"While growth is stabilising, it remains soft. However, the main concern for the central bank will be inflation, which may compel it to raise the policy rate again next week by 0.25 per cent, to deliver on its hawkish promises and, through this, help anchor inflation expectations," said British brokerage HSBC.
It said this in a note issued by its Singapore office, a day after the government released November's consumer price inflation (CPI) numbers.
Its US peer Bank of America-Merill Lynch concurred, saying that a 0.25 per cent hike on December 18, when RBI Governor Raghuram Rajan would release the mid-quarter review, is a "done deal", adding that along with the hike, the RBI could also seal the shift of the money market to the repo mode from the marginal standing facility (Marginal Standing Facility).
Banks depend on the repo window for their liquidity equirements and since borrowings under repo are capped, banks have to go to the MSF for additional fund requirements. In a surprise move, the RBI had hiked the MSF by two pecentage points on July 15 to help the battered rupee to recover, due to which the MSF had become the operational rate. Official data released yesterday was a mixed bag for the RBI vis-a-vis policymaking.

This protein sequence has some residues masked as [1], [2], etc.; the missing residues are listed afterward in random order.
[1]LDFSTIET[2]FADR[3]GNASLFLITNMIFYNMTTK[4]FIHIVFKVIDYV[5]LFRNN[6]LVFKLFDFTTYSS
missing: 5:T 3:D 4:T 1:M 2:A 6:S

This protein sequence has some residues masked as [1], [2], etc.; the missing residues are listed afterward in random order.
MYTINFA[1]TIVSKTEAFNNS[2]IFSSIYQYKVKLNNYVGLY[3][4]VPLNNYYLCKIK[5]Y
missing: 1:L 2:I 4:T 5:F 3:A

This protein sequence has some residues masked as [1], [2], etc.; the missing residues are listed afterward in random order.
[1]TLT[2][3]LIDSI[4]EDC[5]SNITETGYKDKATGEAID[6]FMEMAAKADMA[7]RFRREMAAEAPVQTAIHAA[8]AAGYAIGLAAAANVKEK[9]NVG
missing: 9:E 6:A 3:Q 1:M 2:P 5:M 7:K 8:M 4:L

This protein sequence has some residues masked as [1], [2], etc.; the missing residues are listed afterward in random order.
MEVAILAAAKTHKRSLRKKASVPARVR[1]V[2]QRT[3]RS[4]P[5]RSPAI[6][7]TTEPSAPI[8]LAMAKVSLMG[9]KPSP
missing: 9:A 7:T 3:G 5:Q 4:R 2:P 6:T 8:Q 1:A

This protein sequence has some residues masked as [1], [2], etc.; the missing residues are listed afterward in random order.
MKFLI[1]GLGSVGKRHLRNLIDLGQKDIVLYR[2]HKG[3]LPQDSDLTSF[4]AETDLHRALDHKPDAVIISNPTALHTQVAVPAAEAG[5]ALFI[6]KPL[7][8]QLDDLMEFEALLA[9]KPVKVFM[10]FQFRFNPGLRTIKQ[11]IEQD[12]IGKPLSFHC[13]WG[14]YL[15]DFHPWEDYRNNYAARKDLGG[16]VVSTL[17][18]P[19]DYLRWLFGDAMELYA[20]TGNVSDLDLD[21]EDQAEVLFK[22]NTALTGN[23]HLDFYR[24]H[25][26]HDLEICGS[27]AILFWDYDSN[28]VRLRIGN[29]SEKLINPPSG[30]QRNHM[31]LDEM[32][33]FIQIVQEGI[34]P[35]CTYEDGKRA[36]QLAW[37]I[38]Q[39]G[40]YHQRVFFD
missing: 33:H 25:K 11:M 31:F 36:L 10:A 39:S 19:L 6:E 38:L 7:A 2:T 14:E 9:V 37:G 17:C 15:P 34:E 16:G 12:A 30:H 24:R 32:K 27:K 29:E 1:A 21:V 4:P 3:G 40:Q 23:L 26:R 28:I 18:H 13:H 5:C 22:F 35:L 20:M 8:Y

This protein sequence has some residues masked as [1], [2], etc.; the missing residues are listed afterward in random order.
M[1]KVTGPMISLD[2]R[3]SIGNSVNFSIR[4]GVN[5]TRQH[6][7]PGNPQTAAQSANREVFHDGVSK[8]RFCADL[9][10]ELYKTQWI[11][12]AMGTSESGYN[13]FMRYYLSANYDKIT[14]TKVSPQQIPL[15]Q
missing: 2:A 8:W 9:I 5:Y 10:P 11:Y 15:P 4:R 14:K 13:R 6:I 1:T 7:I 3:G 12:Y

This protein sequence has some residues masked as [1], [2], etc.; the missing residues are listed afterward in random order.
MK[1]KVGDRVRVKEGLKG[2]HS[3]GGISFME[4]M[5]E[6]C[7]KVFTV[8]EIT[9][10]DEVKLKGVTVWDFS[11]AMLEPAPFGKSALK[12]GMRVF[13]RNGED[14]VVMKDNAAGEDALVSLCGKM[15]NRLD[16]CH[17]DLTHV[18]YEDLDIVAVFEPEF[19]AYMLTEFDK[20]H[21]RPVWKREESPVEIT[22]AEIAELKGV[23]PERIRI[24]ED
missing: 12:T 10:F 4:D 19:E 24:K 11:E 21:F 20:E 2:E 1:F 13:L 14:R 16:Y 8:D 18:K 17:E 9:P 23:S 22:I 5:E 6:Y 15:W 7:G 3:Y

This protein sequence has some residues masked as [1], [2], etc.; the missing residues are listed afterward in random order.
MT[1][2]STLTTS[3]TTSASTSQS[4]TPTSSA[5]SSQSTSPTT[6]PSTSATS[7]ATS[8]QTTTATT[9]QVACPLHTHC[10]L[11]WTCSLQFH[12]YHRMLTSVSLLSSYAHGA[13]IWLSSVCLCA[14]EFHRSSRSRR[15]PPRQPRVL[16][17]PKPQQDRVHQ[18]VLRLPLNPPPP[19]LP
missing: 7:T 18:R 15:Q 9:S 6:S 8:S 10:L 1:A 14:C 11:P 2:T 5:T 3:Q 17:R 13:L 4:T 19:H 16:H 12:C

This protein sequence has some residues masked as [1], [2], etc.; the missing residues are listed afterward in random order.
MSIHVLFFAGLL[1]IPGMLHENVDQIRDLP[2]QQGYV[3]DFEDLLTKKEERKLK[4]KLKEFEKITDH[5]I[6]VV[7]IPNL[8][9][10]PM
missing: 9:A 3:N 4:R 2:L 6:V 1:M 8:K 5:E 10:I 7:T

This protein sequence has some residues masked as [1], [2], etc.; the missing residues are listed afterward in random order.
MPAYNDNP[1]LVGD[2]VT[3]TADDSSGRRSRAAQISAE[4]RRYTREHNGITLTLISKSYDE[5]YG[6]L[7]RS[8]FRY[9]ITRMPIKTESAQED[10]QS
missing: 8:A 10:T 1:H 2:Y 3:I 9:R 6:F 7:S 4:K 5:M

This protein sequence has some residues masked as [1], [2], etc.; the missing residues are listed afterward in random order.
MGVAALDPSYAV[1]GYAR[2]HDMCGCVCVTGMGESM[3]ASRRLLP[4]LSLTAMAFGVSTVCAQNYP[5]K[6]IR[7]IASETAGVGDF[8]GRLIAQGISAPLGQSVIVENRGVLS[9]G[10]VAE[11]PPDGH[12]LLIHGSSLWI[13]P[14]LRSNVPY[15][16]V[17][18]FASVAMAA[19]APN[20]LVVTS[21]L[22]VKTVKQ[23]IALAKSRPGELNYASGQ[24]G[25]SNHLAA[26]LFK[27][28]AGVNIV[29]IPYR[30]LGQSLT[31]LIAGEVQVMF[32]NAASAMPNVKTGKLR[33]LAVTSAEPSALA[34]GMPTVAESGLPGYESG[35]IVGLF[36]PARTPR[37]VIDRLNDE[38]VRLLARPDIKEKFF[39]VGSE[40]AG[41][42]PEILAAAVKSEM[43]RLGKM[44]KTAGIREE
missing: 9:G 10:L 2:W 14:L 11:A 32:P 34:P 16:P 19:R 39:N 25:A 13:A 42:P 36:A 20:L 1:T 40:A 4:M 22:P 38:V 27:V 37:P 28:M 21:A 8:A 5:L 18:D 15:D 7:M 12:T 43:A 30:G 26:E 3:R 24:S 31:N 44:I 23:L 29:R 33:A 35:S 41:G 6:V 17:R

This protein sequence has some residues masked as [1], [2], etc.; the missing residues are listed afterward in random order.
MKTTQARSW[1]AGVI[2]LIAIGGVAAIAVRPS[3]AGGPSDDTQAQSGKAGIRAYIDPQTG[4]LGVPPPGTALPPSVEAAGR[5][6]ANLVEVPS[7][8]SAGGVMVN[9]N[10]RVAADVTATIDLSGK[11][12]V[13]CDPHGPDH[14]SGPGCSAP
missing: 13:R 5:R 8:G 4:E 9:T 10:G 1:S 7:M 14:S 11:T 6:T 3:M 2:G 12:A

It said that consumer price inflation touched a nine- month high of 11.24 per cent in November, while industrial production growth rate shrank by 1.8 per cent, making it the first contraction in Index of Industrial Production (IIP) numbers in the last four months. RBI Governor Raghuram Rajan, who delivered two repo rate hikes of 0.25 per cent in as many policy reviews since he took over on September 4, had mentioned that he considered fighting inflation as the central bank's "key responsibility".
Commenting on the latest inflation readings, the RBI Governor said in the capital yesterday, "I think monetary policy also has a role to play in trying to balance demand and supply. Again, as I said, we are aware of the weak economy but we also have to take into account inflationary pressure".
"Inflation has firmed and the fight against inflation is far from over," HSBC said.
BofA-ML said it expects headline inflation or inflation based on wholesale price index (WPI) in November (WPI data will be out on Monday) to inch up to 7.1 per cent.
About contraction of industrial growth, BofA-ML said that this is due to unconventional actions by the RBI in July.
"The July tightening measures pushed back recovery to the September quarter by raising lending rates during the october-March busy credit season," it said.
Meanwhile, without stating its expectation on the policy move, the economic research department of the country's largest lender State Bank of India also expressed concern about data released yesterday, calling it a "double whammy".